EU Interest and Royalties Directive: Overview of the Directive
The Directive is, to give it its full title:
“Council Directive 2003/49/EC of 3 June 2003 on a common system of taxation applicable to interest and royalty payments made between associated companies of different Member States”.
The Directive seeks to abolish wherever possible withholding taxes on interest and royalty payments between member states of the European Union.
For interest payments, entitlement to the benefits of the Directive cannot be assumed. If companies want to claim under the Directive, they must apply to the LBS Double Tax Treaty Team, Nottingham for exemption from withholding tax. Details of how to do so, together with a claim form, are on the HMRC website.
Companies can in practice already apply the rules in ITA07/S911 to deduct at the treaty rate on royalties, which may be nil, but not necessarily in all cases. The Directive will effectively give greater relief where there is still a residual tax rate - e.g. the Czech Republic, Cyprus, Malta, Estonia, Latvia, Lithuania, Slovakia, Slovenia, Italy, Luxembourg, Spain, Portugal and Poland. ITA07/S914 provides for the person paying the royalties to pay them without deduction if they have a reasonable belief that the recipient will be entitled to the exemption. The Directive may have application for royalties paid in other EU States where the domestic legislation does not have a similar provision.
The Directive was implemented as UK law by FA04/S97 to 106 (now ITTOIA05/S757 to 767), and came into force on 1st January 2004. A further ten countries joined the EU on 1 May 2004 and companies within these States came within the Directive on that date.
Exemption from UK tax under the terms of the Directive cannot apply to payments made before the date on which the Directive became effective.
A list of the countries concerned, together with the types of companies which may claim under the Directive, may be found at INTM367025. This list is drawn from the Annex to the Directive.
The claims procedure for establishing entitlement to exemption under the terms of the Directive mirrors procedures for claiming double taxation relief under a bilateral treaty, but there are significant differences governing the timetable and terms, as will be seen. The procedure is explained at INTM367000 onwards.
The three month time limit
The most significant difference, so far as handling claims is concerned, is that once the HMRC has received a completed, certified claim for relief from withholding tax on interest payments, it has three months within which to issue an exemption notice or formal refusal. The 3 months period starts with the receipt of the claim by HMRC, and runs continuously from that date: it cannot be paused or halted. Unless HMRC refuses the claim within the 3 months, then it is obliged to issue a confirmatory exemption notice to the UK payer under The Exemption From Tax For Certain Interest Payments Regulations. Handling of claims is dealt with at INTM400080.
Transitional arrangements for certain countries
There is a group of countries for whom transitional arrangements have been agreed by the EU. These are the Czech Republic, Greece, Latvia, Lithuania, Poland, Portugal and Slovakia and Spain, where the Directive allows for delays by those countries in applying the provisions of the Directive to payments made to residents of other EU states, as shown in the table below. An amending Directive was issued on 29t h April 2004 to achieve this. This allows for reduction over a longer period, with the withholding tax rate not to exceed 10% for the first four years and not to exceed 5% for the remainder of the transitional period. Additionally, the rate of withholding tax applied is not to exceed any lower rate provided for in a double taxation agreement between the UK and the state concerned.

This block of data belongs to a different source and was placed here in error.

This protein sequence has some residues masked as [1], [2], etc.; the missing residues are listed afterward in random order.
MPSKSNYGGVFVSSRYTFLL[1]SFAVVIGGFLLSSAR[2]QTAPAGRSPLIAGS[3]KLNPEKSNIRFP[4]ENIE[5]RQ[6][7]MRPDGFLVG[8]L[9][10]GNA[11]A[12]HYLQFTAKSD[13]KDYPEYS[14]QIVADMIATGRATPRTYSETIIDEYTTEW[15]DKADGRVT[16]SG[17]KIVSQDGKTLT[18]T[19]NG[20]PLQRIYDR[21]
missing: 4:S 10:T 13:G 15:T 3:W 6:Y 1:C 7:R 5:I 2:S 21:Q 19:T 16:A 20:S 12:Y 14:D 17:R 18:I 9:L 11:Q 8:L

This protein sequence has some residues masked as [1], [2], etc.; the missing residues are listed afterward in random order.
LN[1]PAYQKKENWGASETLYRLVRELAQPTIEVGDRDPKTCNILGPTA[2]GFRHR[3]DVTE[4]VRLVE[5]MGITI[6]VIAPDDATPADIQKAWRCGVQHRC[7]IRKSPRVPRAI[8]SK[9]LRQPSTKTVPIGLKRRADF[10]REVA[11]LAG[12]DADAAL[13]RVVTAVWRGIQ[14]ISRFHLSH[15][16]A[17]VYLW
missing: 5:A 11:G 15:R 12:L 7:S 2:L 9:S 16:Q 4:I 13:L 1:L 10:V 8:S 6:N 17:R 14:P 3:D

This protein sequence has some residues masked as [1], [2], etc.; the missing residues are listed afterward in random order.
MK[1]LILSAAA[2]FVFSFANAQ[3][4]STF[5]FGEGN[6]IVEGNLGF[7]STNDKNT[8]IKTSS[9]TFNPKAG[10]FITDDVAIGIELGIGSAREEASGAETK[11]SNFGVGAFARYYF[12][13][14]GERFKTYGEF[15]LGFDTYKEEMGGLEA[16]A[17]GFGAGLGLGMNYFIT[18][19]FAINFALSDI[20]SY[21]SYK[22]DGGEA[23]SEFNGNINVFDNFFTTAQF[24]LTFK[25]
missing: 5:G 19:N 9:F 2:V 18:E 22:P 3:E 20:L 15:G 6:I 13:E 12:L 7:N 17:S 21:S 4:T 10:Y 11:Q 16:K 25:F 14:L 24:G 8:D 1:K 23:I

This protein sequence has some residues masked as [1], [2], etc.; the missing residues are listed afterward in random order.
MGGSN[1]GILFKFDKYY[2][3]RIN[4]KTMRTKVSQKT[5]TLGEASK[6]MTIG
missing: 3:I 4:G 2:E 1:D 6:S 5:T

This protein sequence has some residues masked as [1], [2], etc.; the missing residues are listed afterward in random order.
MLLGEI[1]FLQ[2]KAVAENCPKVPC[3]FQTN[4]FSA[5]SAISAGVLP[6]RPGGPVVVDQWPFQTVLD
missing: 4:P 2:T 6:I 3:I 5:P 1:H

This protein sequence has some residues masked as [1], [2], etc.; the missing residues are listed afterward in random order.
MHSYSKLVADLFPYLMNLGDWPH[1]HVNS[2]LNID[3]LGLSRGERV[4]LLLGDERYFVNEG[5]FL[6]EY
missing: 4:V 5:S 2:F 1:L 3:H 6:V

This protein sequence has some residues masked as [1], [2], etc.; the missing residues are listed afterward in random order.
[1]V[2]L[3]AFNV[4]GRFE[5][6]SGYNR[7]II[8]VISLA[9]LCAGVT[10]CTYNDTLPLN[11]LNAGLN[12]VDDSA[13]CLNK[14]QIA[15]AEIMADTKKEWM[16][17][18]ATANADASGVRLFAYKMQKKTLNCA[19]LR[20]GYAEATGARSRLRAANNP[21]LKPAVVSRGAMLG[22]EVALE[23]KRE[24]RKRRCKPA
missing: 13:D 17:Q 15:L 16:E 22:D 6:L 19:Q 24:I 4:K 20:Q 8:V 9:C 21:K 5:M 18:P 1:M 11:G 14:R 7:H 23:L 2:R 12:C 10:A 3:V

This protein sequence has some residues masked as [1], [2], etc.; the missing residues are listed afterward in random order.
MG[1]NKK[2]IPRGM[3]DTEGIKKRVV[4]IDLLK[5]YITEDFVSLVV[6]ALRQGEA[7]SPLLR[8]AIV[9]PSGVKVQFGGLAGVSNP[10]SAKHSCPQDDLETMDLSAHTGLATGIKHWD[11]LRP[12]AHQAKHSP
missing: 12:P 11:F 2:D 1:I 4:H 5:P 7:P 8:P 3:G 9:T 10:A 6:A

Where a transitional arrangement applies, credit for the minimum foreign tax suffered on interest and royalty income will be allowed against the recipient’s corporation tax liability in the normal fashion. Officers should check that the restriction to treaty rates is applied, where relevant, since credit for foreign tax suffered should be limited to this lower rate. See the entries for Greece, Poland, Portugal and Slovakia in the table below.
|State||Interest Payments||Royalty payments||First four years||Remaining period||Treaty Rate (Interest)||Treaty Rate (Royalties)|
|Czech Republic||–||6 years||10%||10%||0%||10%|
|Greece||8 years||8 years||10%||5%||0%*||0%*|
|Latvia||8 years||8 years||10%||5%||10%||10%|
|Lithuania||6 years||6 years||10%||5%||10%||10%|
|Poland||8 years||8 years||10%||5%||0%*||10%|
|Portugal||8 years||8 years||10%||5%||10%||5%*|
|Slovakia||–||2 years||No % specified||No % specified||0%*||10%|
The transitional arrangements begin to apply from the date of application of the EU Savings Directive in the countries concerned.
Exchange of Information
The UK has certain international obligations to exchange information about rulings issued by HMRC. These obligations arise out of bilateral treaties, the EU Directive on Administrative Cooperation in the field of Taxation (the DAC), and Action 5 of the OECD’s Base Erosion and Profit Shifting (BEPS) project. Relief at source on future interest payments caught by DAC is an agreement made between a tax authority and a customer, upon which the customer can rely. This makes it a “ruling” for international taxation purposes, meaning it is very likely to be exchangeable with another jurisdiction:
- automatically, under BEPS Action 5;
- automatically, under the DAC; or
- spontaneously, where it would be foreseeably relevant to advise another jurisdiction.
For more information, including whether, when, and how to exchange such rulings: please consult IEIM500000+ onwards. There may be information that you will need to collect from the customer, so it is important that you review the guidance on sharing rulings before you reply.